Though banks aggressively built reserves through the downturn, they have not kept pace with the rise in troubled loans.

The result: the industry has scant protection against another dip in the economy or even a prolonged period of sustained losses.

Bearish observers say recent positives including a broad rebound in bank share prices and a return to profitability could be wiped out by yearend if delinquent loans don't stop accumulating, forcing lenders to play catch-up on reserves.

Whether a peak has been reached in reserving "is the most important question hanging over bank earnings," said Richard Bove, an analyst with Rochdale Securities LLC.

If banks must once again start pumping up reserves, earnings will take a hit. If they don't, reserve levels can decline, which in turn will feed the bottom line.

Reserves are among most complicated and controversial issues in banking.

They are essentially a balance sheet item that represents a lenders' best guess of how much money it may lose charging off unrecoverable loans and other assets.Arriving at an accurate number is difficult because banks have to factor in everything from economic trends to the behavior of borrowers.

As the recession deepened in 2008, banks ratcheted up reserves to cover mounting mortgage losses.

Federal Deposit Insurance Corp. data shows that reserving activity appears to have peaked early last year. Reserves rose 3.2% in the fourth quarter, after rising 4.4%, 8.6% and 11.5% in the three preceding quarters.

Meanwhile, the industry's coverage ratio — reserves to noncurrent loans and leases — is at a 19-year low.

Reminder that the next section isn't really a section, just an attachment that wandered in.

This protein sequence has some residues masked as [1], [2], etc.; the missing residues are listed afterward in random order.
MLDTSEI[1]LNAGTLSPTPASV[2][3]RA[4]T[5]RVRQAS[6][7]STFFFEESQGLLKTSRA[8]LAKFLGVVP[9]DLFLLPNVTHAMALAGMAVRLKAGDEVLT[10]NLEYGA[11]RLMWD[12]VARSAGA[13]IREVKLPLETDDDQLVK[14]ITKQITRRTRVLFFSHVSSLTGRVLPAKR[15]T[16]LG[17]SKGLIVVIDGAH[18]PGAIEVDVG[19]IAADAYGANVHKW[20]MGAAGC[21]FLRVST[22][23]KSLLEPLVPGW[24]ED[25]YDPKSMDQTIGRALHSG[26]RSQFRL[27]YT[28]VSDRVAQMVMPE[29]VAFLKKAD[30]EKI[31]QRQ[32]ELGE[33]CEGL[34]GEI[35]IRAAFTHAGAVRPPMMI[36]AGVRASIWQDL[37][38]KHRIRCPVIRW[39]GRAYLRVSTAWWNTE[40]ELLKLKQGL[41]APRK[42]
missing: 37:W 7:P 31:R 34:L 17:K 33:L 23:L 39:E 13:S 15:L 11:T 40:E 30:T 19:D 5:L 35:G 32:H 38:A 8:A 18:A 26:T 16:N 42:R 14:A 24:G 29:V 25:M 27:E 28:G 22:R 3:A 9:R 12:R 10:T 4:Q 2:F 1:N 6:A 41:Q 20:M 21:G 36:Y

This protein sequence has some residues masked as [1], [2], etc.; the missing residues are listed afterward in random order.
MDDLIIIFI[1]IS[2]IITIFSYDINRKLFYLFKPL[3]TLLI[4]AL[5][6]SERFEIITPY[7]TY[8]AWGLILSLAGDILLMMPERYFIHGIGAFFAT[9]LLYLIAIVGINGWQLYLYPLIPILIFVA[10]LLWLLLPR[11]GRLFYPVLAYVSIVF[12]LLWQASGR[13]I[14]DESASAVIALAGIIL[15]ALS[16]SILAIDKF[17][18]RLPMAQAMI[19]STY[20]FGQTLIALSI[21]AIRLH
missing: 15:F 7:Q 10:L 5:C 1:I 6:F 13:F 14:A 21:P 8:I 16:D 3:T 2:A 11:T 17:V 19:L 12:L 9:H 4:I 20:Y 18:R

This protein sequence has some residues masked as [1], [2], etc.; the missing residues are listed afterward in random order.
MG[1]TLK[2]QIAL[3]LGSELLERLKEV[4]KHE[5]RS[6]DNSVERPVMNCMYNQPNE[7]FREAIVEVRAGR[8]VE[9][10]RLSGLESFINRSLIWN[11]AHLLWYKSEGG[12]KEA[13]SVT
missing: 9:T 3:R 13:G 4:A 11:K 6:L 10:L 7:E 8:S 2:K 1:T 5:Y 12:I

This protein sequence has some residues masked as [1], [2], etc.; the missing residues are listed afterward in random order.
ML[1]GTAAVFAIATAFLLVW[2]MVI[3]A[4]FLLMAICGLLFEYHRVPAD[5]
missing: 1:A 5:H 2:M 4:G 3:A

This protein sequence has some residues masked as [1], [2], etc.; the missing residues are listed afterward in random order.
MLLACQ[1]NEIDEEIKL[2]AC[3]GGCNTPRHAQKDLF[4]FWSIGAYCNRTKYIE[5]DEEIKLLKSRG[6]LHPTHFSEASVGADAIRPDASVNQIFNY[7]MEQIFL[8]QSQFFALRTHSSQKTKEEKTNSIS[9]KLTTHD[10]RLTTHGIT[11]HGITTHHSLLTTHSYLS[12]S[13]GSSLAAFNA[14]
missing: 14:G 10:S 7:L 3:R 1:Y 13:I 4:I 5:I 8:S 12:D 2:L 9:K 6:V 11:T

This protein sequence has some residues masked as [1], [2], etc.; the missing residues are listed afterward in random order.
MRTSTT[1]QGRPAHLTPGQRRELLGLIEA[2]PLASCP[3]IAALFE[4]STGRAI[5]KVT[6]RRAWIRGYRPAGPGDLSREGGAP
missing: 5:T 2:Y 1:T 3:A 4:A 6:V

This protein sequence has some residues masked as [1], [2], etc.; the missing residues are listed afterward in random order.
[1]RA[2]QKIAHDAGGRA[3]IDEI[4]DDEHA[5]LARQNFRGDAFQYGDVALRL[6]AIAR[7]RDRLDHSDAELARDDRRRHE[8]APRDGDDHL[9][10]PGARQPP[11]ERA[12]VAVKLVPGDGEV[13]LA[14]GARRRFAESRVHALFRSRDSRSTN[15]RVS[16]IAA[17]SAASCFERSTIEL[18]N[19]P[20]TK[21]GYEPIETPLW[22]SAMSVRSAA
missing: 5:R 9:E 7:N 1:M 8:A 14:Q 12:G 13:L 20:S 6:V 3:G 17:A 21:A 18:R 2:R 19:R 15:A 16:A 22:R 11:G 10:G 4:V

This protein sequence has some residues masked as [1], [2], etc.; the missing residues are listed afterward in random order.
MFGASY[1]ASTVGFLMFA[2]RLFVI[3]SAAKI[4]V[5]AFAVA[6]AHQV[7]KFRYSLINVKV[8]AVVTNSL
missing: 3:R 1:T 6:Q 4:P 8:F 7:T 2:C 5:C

At yearend industry reserves stood at 58% of noncurrent loans, down from 75% at the end of 2008.

The giant banking companies are all well above the average: JPMorgan Chase & Co. at 180%; Citigroup Inc. at 112%; and Bank of America Corp. at 91%.

Companies below the average include Synovus Financial Corp. in Columbus, Ga., at 52%; SunTrust Banks Inc. in Atlanta at 44%; and TCF Financial Corp. in Minneapolis at 45%, according to Barclays.

Charles Bobrinskoy, director of research with Ariel Investments LLC, said that a low reserve ratio gives banks little breathing room to stay profitable if loan losses don't ease or if the commercial real estate market collapses.

"It's possible that reserves will prove to be conservative," he said. "The big wild card is commercial real estate."

Banks perceived as under-reserved are trading below book value, Bobrinskoy said. Examples include Marshall & Ilsley Corp. in Milwaukee, trading at 53% of book value; Synovus at 65%; and SunTrust at 69%.

Jason Goldberg, an analyst with Barclays Capital, said regional banks he covers like M&I, M&T Bank Corp. and Regions Financial Corp. all have reserve ratios under 62%. That isn't entirely alarming, as coverage ratios tend to fall in the later stages of a downturn, Goldberg said.

Reserves could prove adequate, especially with positive trends like stabilizing early-stage delinquencies indicating that the credit cycle may have bottomed, he said.

"Hopefully, we're towards the end of the reserve-building cycle," he said.

"But at the same time, loan losses are going to remain very elevated. It all depends on what the overall economy does."

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